The Graham lab is a part of regeneration expert Nadia Rosenthal’s group at The Jackson Laboratory. The Graham lab is focused on the intersection of the mammalian immune system, cancer, and tissue regeneration.
In particular, we are interested in testing an 82-year-old hypothesis formulated by the noted British developmental biologist Conrad Waddington. By comparing the uncontrolled growth of cancer to the controlled process of embryonic development, Waddington proposed that cancer develops because of the interference with or loss of “developmental fields” mediating tissue organization. Like embryonic development, tissue regeneration requires a coordinated orchestration of factors mediating the restoration of cells, tissues, and organs that have been physically or functionally lost. Like a developmental field, a regenerative field must be capable of precisely regulating the cell cycle, it must guide cells to correct locations, and, once regeneration is complete, it must signal termination of the entire process. Implicit to Waddington’s hypothesis is the existence of a “field” of cell extrinsic factors regulating the activities of cells within a tissue; we think that perhaps these fields can also regulate the activities of cells burdened with cancer causing mutations.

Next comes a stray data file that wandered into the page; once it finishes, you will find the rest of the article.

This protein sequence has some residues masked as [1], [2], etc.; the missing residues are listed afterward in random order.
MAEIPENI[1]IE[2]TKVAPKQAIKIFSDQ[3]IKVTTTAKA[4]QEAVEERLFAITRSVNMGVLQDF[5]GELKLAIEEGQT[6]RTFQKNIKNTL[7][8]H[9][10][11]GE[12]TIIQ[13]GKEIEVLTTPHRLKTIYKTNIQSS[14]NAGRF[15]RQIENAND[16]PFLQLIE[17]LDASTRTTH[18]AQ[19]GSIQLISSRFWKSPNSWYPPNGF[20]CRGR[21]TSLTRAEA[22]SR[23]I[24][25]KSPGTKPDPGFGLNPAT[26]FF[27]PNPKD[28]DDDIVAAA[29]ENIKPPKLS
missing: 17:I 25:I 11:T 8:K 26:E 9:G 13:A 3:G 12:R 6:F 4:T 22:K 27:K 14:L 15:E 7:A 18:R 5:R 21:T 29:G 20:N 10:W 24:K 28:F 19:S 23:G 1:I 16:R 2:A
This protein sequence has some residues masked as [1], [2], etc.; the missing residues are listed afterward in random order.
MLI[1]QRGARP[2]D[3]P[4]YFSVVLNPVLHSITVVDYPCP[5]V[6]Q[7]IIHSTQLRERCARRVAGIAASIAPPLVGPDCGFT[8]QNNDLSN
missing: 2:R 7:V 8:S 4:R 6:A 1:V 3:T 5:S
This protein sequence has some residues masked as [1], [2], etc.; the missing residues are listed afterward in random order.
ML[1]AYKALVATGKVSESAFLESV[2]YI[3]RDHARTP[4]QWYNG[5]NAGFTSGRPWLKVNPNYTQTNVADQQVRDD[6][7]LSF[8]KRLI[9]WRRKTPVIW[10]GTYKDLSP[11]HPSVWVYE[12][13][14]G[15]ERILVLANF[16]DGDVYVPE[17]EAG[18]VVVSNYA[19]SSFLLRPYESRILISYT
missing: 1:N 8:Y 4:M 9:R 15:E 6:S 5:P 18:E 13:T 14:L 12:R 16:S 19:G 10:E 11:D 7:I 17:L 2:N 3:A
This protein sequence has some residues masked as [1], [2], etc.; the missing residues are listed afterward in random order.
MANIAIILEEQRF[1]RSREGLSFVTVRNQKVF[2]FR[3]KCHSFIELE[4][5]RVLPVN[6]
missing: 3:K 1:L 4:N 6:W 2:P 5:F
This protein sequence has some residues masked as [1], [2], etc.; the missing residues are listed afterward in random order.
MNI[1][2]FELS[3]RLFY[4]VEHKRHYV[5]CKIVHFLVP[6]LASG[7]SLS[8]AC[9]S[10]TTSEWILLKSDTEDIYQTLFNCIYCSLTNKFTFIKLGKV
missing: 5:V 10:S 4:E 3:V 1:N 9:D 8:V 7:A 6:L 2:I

Recently, a small rodent called the spiny mouse (Acomys spp.) was demonstrated to have true regeneration capability within its skin and ear tissue. Thus, for the first time since 1935, scientists have a regenerating mammalian model suitable to test Waddington’s hypothesis. As such, we are testing Waddington’s hypothesis by determining whether or not the regeneration-capable skin of the spiny mouse is resistant to carcinogen-induced skin cancer. Correspondingly, we are testing the skin wound healing ability and carcinogen-induced skin cancer susceptibility of a large panel of genetically diverse recombinant inbred mice (>75 strains). These studies will not only allow us to compare the spiny mouse cancer susceptibility to a non-regenerating rodent species, but they will allow us to further test Waddington’s hypothesis by determining if there is a correlation between strains with exceptional wound healing ability and cancer resistance.